Although Gordon appears to have only two facial expressions (mild boredom and superior amusement), his manner is probably rooted more in shyness than in arrogance. If he gives the impression of being a cold, abrupt man, it's because he is repelled by the parading of emotions in public. Throughout the budget fiasco he maintained an almost superhuman aloofness. and the events of last June seemed only to drive him further into a self-protective shell of disengagement.
Vet in private he compels devotion. and few Ottawa politicians have as loyal a coterie of followers. His friendship is hard to win, but once won it's permanent and warm.
His centre-stage presence in the current political scene may not suit his temperament, but it is the logical climax of a lifelong devotion to public service. Alter graduating from Upper Canada College in 1922, he by-passed university and went to the Royal Military College at Kingston instead. (This military training was never put to use: a mild arthritic condition prevented him from serving in the army in World War II.) His father. Col. Harry Gordon, was a highly successful Toronto businessman. In 1935, when Walter was twenty-nine, he was given a partnership in Clarkson, Gordon and Company, the family chartered accountancy firm, and five years later he took on the same role in Woods, Gordon. At this point Gordon might have decided to spend his life in the languid pursuits of the very rich; he became instead a kind of roving ambassador of efficiency, moving from one government problem to the next with imperturbable ease and widely admired results.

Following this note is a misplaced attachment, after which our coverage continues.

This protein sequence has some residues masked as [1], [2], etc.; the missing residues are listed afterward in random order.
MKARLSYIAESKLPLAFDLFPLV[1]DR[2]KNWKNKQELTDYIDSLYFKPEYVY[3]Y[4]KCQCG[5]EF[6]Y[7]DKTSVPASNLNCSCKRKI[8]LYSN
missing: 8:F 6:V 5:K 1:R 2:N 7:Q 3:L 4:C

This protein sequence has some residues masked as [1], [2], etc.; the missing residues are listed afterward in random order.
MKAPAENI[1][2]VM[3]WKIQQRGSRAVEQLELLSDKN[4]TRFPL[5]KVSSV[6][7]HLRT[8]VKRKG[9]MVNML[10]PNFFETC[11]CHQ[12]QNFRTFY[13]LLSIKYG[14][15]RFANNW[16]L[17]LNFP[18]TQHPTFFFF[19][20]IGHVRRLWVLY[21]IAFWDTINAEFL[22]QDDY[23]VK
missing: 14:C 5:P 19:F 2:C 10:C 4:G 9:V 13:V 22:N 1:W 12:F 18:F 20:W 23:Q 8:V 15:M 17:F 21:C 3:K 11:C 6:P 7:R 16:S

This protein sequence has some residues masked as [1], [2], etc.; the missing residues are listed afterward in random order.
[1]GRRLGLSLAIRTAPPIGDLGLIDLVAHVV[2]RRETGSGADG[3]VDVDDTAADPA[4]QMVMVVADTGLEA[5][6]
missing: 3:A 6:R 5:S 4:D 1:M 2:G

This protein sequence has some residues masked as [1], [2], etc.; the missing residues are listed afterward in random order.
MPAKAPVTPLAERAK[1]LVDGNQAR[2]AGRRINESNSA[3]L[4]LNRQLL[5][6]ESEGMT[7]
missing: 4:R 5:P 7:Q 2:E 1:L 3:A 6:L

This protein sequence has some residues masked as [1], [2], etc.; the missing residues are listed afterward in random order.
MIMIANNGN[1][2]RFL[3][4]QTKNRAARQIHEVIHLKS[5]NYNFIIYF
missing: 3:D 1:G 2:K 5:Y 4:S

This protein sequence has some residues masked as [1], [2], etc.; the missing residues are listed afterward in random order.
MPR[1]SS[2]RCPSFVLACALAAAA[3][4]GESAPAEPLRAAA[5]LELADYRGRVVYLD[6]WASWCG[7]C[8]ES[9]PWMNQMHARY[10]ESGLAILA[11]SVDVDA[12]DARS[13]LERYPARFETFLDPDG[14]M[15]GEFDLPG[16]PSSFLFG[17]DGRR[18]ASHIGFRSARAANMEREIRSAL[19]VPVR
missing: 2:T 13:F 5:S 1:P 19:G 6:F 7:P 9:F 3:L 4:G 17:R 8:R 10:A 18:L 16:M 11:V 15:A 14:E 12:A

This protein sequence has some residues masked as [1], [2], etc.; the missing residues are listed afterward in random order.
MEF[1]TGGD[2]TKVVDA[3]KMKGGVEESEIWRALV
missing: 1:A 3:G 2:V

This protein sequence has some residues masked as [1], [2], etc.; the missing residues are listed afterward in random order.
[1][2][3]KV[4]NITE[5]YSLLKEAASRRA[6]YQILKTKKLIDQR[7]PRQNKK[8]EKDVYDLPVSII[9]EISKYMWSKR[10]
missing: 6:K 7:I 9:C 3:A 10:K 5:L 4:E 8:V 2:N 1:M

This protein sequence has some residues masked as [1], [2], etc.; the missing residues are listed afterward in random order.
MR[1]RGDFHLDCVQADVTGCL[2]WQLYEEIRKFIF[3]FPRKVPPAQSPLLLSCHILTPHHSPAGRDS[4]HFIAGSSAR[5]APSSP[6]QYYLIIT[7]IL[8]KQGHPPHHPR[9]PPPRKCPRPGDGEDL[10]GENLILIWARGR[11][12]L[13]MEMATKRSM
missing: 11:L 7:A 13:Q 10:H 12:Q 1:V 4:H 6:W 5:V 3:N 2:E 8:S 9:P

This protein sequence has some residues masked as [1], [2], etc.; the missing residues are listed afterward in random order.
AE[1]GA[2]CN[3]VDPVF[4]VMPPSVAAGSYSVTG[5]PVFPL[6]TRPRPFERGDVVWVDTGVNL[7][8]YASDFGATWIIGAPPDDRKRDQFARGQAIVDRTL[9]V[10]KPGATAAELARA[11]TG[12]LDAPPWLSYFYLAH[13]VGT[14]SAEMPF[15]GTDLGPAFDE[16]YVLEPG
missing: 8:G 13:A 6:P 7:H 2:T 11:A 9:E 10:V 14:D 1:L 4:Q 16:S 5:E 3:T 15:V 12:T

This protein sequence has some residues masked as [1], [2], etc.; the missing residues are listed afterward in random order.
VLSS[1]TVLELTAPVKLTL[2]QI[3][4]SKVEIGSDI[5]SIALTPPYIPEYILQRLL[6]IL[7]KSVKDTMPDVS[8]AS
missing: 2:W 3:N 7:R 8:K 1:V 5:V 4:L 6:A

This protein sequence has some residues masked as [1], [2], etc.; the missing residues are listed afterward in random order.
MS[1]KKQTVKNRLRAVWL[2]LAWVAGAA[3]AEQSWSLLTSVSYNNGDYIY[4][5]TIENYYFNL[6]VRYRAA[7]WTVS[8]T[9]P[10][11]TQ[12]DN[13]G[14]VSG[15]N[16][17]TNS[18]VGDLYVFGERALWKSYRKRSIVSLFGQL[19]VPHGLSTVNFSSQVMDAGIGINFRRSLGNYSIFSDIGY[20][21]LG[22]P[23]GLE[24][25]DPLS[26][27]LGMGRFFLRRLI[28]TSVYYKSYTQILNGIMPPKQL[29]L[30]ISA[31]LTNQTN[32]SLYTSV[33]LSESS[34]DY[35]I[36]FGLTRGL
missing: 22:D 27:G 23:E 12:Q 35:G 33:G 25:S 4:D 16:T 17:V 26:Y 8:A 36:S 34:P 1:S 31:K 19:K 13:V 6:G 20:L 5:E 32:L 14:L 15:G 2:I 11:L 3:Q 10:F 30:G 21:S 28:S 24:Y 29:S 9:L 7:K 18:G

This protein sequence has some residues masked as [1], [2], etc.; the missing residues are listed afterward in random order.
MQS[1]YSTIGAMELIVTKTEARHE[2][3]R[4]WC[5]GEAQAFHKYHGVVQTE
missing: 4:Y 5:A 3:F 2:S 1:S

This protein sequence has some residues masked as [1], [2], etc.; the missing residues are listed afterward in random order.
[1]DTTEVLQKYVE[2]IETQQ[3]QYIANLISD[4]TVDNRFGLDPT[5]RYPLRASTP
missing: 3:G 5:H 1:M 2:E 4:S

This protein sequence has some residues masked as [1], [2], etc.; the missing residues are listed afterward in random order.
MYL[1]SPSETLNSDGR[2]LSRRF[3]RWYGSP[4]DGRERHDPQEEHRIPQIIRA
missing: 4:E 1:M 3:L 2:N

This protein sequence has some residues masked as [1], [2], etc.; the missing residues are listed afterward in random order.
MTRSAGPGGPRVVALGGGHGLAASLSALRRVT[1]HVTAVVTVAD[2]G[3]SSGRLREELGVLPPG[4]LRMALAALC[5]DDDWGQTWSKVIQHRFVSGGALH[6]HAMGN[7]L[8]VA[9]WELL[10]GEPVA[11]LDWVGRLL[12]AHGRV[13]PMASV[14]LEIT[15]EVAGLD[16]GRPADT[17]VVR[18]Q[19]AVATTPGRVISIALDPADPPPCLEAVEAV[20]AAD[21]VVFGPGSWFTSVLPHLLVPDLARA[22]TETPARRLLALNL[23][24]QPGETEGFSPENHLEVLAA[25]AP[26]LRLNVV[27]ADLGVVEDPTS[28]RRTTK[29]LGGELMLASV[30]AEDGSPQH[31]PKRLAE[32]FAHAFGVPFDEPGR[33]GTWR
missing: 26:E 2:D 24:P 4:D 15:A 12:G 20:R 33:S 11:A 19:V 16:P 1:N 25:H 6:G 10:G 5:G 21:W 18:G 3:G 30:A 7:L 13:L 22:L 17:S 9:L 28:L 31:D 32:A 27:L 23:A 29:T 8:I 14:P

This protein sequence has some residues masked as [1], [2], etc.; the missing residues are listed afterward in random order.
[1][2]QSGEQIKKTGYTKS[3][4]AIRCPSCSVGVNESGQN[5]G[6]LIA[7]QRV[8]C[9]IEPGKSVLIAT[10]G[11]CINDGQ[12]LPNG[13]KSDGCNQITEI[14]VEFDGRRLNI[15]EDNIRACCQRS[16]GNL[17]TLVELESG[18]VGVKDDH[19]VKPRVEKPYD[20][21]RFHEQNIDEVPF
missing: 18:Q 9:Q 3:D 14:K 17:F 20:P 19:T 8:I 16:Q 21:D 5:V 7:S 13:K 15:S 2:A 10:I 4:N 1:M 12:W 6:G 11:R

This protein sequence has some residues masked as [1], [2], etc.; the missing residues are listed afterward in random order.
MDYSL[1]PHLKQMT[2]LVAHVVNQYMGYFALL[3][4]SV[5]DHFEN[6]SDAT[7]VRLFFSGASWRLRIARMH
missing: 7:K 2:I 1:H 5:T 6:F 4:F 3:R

He came to Ottawa first as a dollara-year man in 1939 to help establish the Foreign Exchange C'ontrol Board. He also took part in drafting the first federal-provincial tax-sharing arrangements and worked on the first wartime budget. Later he headed three royal commissions, including the monumental analysis of Canada's economic prospects (the Gordon Report) undertaken from 1955 to 1957. This gave him an unusual opportunity to study at first hand the anatomy of the nation's business problems.